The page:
|555 astable output, a square wave|
(Tm and Ts may be different)
|555 astable circuit|
|T = 0.7 × (R1 + 2R2) × C1 and f =||1.4|
|(R1 + 2R2) × C1|
T = time period in seconds (s)
f = frequency in hertz (Hz)
R1 = resistance in ohms ()
R2 = resistance in ohms ()
C1 = capacitance in farads (F)
The time period can be split into two parts: T = Tm + Ts
Mark time (output high): Tm = 0.7 × (R1 + R2) × C1
Space time (output low): Ts = 0.7 × R2 × C1
Many circuits require Tm and Ts to be almost equal; this is achieved if R2 is much larger than R1.
For a standard astable circuit Tm cannot be less than Ts, but this is not too restricting because the output can both sink and source current. For example an LED can be made to flash briefly with long gaps by connecting it (with its resistor) between +Vs and the output. This way the LED is on during Ts, so brief flashes are achieved with R1 larger than R2, making Ts short and Tm long. If Tm must be less than Ts a diode can be added to the circuit as explained under duty cycle below.
Choosing R1, R2 and C1
|555 astable frequencies|
|C1||R2 = 10k
R1 = 1k
|R2 = 100k
R1 = 10k
|R2 = 1M|
R1 = 100k
(41 per min.)
(4 per min.)
- Choose C1 to suit the frequency range you require (use the table as a guide).
- Choose R2 to give the frequency (f) you require. Assume that R1 is much smaller than R2
(so that Tm and Ts are almost equal), then you can use:
R2 = 0.7 f × C1
- Choose R1 to be about a tenth of R2 (1k min.) unless you want the mark time Tm to be significantly longer than the space time Ts.
- If you wish to use a variable resistor it is best to make it R2.
- If R1 is variable it must have a fixed resistor of at least
1k in series
(this is not required for R2 if it is variable).
Astable operationWith the output high (+Vs) the capacitor C1 is charged by current flowing through R1 and R2. The threshold and trigger inputs monitor the capacitor voltage and when it reaches 2/3Vs (threshold voltage) the output becomes low and the discharge pin is connected to 0V. The capacitor now discharges with current flowing through R2 into the discharge pin. When the voltage falls to 1/3Vs (trigger voltage) the output becomes high again and the discharge pin is disconnected, allowing the capacitor to start charging again.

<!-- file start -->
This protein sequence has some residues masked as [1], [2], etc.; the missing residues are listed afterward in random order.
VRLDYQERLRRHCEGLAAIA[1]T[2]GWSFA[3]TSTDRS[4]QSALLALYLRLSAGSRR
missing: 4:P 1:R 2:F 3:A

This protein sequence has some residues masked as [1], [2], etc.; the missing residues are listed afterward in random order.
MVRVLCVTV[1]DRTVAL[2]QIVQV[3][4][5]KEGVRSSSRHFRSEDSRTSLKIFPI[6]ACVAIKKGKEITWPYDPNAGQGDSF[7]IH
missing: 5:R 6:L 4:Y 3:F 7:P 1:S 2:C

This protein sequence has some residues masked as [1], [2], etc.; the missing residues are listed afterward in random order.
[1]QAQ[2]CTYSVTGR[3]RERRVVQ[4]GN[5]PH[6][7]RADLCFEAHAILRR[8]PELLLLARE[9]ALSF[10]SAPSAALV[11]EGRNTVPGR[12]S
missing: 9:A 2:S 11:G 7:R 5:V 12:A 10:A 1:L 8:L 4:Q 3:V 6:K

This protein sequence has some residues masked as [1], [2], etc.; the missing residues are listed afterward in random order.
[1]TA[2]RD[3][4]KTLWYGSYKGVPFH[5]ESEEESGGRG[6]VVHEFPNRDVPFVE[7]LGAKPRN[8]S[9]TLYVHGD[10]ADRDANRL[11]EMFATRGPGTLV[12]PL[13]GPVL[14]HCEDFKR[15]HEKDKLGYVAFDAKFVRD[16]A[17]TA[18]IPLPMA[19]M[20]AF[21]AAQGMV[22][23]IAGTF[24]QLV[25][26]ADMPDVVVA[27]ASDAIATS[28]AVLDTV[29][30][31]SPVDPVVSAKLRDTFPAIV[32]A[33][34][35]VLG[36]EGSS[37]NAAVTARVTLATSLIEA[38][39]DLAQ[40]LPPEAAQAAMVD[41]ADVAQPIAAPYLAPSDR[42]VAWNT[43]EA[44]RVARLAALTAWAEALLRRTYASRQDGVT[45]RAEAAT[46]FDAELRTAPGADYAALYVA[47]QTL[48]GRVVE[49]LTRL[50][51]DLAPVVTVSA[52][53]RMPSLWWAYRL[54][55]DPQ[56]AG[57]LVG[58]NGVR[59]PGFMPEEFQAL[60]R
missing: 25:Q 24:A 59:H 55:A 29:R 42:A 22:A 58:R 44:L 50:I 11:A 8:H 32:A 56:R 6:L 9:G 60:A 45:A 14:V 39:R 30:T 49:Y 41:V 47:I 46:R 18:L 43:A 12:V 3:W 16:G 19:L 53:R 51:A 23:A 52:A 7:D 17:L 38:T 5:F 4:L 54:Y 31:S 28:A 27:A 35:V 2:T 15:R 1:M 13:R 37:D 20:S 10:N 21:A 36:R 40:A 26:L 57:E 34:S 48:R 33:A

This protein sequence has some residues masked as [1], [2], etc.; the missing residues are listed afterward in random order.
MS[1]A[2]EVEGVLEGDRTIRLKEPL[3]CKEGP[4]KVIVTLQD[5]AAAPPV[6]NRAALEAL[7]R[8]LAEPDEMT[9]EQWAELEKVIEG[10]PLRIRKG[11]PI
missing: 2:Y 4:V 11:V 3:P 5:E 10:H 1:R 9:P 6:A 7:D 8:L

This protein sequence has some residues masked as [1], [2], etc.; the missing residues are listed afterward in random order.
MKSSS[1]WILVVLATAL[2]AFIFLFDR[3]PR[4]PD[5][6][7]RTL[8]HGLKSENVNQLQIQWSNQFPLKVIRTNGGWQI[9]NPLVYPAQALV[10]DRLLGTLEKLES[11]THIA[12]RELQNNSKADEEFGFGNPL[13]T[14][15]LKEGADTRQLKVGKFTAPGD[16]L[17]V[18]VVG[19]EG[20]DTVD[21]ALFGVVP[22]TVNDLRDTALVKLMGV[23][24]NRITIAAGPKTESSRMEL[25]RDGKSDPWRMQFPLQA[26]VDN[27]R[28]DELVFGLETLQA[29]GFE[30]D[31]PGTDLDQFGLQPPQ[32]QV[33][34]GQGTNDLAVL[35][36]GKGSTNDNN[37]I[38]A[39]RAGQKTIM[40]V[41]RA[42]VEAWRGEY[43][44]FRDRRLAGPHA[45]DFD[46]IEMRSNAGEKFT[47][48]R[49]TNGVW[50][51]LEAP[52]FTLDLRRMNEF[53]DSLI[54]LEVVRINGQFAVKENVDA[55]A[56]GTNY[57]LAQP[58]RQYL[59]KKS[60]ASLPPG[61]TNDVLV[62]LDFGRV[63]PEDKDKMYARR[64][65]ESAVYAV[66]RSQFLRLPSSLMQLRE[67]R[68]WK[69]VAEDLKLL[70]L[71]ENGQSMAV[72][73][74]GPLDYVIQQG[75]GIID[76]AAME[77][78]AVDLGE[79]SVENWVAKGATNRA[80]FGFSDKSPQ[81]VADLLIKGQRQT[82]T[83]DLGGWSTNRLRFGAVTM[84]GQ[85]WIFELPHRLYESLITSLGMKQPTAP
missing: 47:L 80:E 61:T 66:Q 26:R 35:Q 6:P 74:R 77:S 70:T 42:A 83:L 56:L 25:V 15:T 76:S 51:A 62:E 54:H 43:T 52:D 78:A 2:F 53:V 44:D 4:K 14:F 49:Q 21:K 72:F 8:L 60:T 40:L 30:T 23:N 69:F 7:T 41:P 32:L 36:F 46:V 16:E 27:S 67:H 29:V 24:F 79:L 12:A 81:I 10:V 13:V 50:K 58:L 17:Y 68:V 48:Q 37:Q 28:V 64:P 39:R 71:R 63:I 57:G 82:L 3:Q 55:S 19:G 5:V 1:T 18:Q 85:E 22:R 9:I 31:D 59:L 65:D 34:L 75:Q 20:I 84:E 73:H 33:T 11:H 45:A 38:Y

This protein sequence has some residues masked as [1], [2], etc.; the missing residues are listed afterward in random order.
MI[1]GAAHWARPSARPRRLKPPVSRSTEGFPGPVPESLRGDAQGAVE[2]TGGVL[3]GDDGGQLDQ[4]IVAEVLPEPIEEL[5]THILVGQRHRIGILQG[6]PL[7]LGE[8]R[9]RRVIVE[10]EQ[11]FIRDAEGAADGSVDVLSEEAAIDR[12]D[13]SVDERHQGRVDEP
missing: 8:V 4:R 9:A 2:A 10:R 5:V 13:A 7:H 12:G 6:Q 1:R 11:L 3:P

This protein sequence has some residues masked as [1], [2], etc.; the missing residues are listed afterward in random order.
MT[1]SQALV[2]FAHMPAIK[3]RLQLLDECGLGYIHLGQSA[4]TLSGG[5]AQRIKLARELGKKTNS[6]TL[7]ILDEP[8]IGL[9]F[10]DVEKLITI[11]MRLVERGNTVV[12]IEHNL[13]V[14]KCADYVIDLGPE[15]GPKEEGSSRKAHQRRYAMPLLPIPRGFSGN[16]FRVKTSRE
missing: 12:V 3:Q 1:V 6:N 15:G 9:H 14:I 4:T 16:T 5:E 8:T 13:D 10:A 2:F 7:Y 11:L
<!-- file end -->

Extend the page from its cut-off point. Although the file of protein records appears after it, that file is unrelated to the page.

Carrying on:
This cycle repeats continuously unless the reset input is connected to 0V which forces the output low while reset is 0V.
An astable can be used to provide the clock signal for circuits such as counters.
A low frequency astable (< 10Hz) can be used to flash an LED on and off, higher frequency flashes are too fast to be seen clearly. Driving a loudspeaker or piezo transducer with a low frequency of less than 20Hz will produce a series of 'clicks' (one for each low/high transition) and this can be used to make a simple metronome.
An audio frequency astable (20Hz to 20kHz) can be used to produce a sound from a loudspeaker or piezo transducer. The sound is suitable for buzzes and beeps. The natural (resonant) frequency of most piezo transducers is about 3kHz and this will make them produce a particularly loud sound.
Duty cycleThe duty cycle of an astable circuit is the proportion of the complete cycle for which the output is high (the mark time). It is usually given as a percentage. For a standard 555/556 astable circuit the mark time (Tm) must be greater than the space time (Ts), so the duty cycle must be at least 50%:
|Duty cycle =||Tm||=||R1 + R2|
|Tm + Ts||R1 + 2R2|
|555 astable circuit with diode across R2|
Tm = 0.7 × R1 × C1 (ignoring 0.7V across diode)
Ts = 0.7 × R2 × C1 (unchanged)
|Duty cycle with diode =||Tm||=||R1|
|Tm + Ts||R1 + R2|
Use a signal diode such as 1N4148.